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Gordon Merritt Shrum (1896-1985) was a scientist, teacher, administrator, and the first Chancellor of Simon Fraser University.
He was born in Smithville, Ontario in 1896. He entered the University of Toronto in 1913 with the intention of becoming a teacher. He joined the Canadian Officers' Training Corps in 1915 and joined the army the following year. After serving in France and receiving the Military Medal, he returned to finish his university studies. He received his BA in 1919, MA in 1921 and PhD in 1923 in physics. His notable achievements included liquefying helium in 1923 and discovering the origin of the auroral green line in the Northern Lights in 1925.
Later that year he left Toronto to become professor of physics at the University of British Columbia. Over the next 36 years, he served that institution as an academic and administrator.
During his time at UBC, Shrum became a colonel in the COTC, and received the Order of the British Empire during World War II. He was also appointed a director of the BC Research Council in 1944. In 1958, he served as chairman of a royal commission investigating the BC Power Commission. This led to his appointment as Chair of the BC Energy Board in 1959.
In 1961, Shrum had to leave UBC because he had reached the compulsory retirement age of 65. He was immediately appointed head of BC Electric (later BC Hydro) by Premier W. A. C. Bennett. In that capacity he was responsible for the Peace River hydro project.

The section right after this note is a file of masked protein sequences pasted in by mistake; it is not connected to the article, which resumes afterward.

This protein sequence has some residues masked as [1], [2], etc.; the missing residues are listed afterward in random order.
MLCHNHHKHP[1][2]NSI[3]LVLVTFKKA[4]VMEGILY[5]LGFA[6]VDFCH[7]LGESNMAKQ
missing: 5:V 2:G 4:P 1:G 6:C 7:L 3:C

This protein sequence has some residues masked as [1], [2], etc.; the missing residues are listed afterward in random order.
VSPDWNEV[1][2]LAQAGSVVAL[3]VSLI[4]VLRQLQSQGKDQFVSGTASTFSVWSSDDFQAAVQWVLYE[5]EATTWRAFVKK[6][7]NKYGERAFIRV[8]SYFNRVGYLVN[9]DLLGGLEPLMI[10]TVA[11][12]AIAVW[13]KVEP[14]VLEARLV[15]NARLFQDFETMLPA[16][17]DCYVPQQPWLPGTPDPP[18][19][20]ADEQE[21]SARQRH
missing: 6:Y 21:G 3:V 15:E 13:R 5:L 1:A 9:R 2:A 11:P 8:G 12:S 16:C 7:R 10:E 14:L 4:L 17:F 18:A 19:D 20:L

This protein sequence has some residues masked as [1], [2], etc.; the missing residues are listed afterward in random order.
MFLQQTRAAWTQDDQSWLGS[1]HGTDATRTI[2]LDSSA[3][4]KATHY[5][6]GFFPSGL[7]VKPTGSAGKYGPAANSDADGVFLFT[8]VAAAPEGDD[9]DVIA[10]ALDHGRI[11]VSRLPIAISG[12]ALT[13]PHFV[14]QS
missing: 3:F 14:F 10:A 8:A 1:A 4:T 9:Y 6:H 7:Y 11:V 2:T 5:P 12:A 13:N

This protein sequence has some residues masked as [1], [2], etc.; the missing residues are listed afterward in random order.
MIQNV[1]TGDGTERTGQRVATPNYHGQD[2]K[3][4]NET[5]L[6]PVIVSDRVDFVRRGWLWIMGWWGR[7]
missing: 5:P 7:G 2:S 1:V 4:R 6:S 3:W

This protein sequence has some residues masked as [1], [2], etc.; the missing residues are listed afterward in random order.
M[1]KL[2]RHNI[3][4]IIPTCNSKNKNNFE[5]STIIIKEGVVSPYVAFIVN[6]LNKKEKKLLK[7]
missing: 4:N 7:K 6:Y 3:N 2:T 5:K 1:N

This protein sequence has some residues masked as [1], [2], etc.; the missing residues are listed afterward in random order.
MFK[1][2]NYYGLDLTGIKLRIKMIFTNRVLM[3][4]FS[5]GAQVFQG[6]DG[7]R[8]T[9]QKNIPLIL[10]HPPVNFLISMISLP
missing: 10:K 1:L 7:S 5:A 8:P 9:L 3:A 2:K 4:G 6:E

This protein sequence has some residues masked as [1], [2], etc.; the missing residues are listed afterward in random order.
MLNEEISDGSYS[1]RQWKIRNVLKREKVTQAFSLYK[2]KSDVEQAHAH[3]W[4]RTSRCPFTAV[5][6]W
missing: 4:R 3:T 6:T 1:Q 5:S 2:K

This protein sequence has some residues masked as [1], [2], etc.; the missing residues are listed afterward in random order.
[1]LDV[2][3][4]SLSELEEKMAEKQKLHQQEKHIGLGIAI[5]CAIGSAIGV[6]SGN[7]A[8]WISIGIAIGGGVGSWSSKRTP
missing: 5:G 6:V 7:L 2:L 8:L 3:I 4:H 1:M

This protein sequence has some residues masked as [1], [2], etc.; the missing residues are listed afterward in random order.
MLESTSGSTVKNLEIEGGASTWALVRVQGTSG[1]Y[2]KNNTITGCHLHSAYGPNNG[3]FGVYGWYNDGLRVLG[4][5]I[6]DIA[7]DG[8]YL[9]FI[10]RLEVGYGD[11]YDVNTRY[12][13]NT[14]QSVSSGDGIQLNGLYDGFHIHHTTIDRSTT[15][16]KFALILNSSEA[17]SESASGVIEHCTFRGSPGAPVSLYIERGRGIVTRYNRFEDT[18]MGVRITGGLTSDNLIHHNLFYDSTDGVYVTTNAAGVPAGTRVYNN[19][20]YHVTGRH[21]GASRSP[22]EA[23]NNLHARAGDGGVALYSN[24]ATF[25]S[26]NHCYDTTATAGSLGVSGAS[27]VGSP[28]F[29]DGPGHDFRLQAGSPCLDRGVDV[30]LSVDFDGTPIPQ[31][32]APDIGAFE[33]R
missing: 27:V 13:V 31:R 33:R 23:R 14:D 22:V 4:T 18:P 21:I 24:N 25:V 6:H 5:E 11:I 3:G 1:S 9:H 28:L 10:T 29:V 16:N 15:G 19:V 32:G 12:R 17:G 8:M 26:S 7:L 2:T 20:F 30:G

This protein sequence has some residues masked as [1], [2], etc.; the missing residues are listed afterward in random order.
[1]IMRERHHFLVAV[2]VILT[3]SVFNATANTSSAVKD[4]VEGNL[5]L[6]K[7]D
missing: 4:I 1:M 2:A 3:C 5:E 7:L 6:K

Bennett also selected Shrum to create the new university recommended by the Macdonald Report of 1963. Shrum built Simon Fraser University, as it would be named, in 18 months earning it the title of "the Instant University." Shrum served as SFU's first chancellor until June 1969 and continued to head BC Hydro until 1972. In May 1975 he became director of the Vancouver Museum and Planetarium Association and reorganized the museum-planetarium complex at Vanier Park.
Now in his eighties, Shrum was approached by Premier Bill Bennett to take charge of the financially-troubled Robson Square Courthouse project. He successfully completed the project and was next asked to develop a trade and convention centre for Vancouver. He stepped down from this project when the federal government took over construction. Gordon Shrum died at the age of 89 in 1985.